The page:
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A federal court in Georgia on Thursday dismissed a hospital’s bad faith claim against a Beazley PLC Lloyd’s of London syndicate, but said other issues in the coverage litigation must be decided by a jury.
The hospital’s attorney said his client is pleased the case would finally be heard by a jury.
Macon, Georgia-based Navicent Health Inc. was the focus of a government investigation sparked by a whistleblower claim that it had illegally billed Medicare and Medicaid programs for emergency transportation of patients who did not require it, according to the ruling by the U.S. District Court in Macon, Georgia, in Lloyd’s of London Syndicate No. 2623 v. Navicent Health Inc.
A settlement was eventually reached with the government and the whistleblower, but Lloyd’s filed suit in the District Court seeking a declaratory judgment it had no obligation to cover Navicent’s indemnification claim because of the hospital’s alleged failure to provide requested documents and because of a prior knowledge exclusion in the policy. Navicent filed motions for summary judgment on these issues as well as a bad faith claim.
The court ruled a jury must decide the documents and prior knowledge issues. “Because there are questions of fact that preclude the Court from determining whether the exclusions bar coverage as matter of law, the Court must deny both parties’ motion for summary judgment on Lloyd’s of cooperation and prior-knowledge defenses,” the ruling said.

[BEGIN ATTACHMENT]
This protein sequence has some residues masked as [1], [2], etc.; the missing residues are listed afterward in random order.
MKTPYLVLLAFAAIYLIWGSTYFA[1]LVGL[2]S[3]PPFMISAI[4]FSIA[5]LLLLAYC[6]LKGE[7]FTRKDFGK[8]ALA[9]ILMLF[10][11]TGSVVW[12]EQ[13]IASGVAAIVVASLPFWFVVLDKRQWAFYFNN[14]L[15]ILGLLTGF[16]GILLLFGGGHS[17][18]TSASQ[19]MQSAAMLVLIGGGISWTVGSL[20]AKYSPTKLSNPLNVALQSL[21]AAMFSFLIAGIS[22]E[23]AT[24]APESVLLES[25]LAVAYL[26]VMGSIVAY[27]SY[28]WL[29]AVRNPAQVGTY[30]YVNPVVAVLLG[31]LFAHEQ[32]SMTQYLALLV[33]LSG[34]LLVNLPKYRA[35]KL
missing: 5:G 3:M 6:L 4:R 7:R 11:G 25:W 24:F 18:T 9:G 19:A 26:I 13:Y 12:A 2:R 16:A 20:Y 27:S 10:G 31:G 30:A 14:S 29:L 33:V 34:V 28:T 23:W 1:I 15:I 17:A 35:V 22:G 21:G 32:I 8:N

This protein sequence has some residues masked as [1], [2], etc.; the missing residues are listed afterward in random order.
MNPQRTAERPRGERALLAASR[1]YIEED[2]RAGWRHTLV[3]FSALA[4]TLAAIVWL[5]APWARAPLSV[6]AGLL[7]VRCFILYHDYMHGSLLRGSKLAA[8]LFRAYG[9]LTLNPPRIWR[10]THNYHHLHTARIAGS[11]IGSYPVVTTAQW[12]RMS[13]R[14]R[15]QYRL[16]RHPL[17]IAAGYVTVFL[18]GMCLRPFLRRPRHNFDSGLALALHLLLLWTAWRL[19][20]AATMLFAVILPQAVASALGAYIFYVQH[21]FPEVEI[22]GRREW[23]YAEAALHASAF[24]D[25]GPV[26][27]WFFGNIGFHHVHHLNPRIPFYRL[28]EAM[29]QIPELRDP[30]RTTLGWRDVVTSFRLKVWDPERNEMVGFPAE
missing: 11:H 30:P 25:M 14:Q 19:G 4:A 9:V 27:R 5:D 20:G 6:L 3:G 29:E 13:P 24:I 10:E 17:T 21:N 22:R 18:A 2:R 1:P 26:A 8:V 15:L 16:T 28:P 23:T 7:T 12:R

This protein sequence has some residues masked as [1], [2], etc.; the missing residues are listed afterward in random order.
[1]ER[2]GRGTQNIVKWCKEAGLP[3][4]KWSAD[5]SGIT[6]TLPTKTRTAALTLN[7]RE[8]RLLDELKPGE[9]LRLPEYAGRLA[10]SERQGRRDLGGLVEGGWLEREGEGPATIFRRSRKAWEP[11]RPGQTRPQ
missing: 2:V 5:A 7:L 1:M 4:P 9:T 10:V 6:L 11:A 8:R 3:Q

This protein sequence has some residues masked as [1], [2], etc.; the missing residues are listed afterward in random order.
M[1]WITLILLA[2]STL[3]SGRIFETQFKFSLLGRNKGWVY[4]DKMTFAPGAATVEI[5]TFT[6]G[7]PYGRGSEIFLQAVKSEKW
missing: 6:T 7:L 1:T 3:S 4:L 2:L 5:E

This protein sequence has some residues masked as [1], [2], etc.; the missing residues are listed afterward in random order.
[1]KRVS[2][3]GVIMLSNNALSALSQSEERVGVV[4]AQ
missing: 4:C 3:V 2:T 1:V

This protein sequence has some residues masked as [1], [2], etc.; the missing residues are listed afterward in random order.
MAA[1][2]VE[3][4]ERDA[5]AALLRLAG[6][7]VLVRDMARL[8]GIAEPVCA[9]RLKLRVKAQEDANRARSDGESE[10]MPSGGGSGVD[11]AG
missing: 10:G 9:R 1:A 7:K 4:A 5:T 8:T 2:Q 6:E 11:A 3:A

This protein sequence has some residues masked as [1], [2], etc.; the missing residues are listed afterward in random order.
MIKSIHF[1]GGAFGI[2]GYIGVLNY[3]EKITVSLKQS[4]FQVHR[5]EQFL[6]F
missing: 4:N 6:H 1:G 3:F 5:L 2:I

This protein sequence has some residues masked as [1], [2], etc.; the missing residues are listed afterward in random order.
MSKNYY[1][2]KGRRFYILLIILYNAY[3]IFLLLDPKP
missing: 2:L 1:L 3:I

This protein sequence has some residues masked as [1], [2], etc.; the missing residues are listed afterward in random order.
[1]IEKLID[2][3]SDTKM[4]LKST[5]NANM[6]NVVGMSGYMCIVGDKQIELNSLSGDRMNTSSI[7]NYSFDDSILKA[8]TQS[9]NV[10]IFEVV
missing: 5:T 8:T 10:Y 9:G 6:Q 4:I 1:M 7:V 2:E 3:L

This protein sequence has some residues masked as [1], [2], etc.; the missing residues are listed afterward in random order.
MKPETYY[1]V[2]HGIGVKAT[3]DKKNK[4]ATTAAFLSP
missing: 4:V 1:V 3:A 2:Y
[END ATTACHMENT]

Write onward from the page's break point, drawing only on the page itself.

The court did agree to dismiss the bad faith claim. This case “is a close one,” said the court. “There is no clear evidence to establish that Lloyd’s of London’s refusal to indemnify Navicent was frivolous or unfounded. Therefore, Lloyd’s is entitled to summary judgment on Navicent’s counterclaim for bad faith.”
“Our general reaction is ,we were pleased,” said Navicent attorney Anthony P. Tatum, a partner with King & Spalding LLP in Atlanta, who stated the settlement with the federal government and whistleblower resulted in a loss to the hospital of slightly more than $3 million.
“We thought the court could have ruled in our favor” on the documents and prior knowledge issues, but “we’re very pleased that after years of trying to get coverage we’ll be able to present our case to the jury.”
Beazley’s attorney had no comment.
A California appeals court has upheld a $50,000 punitive damages award plus more than $1 million in attorneys fees against Lloyd’s of London underwriters in connection with its denial of coverage under a fire insurance policy because of a mistake in listing the insured.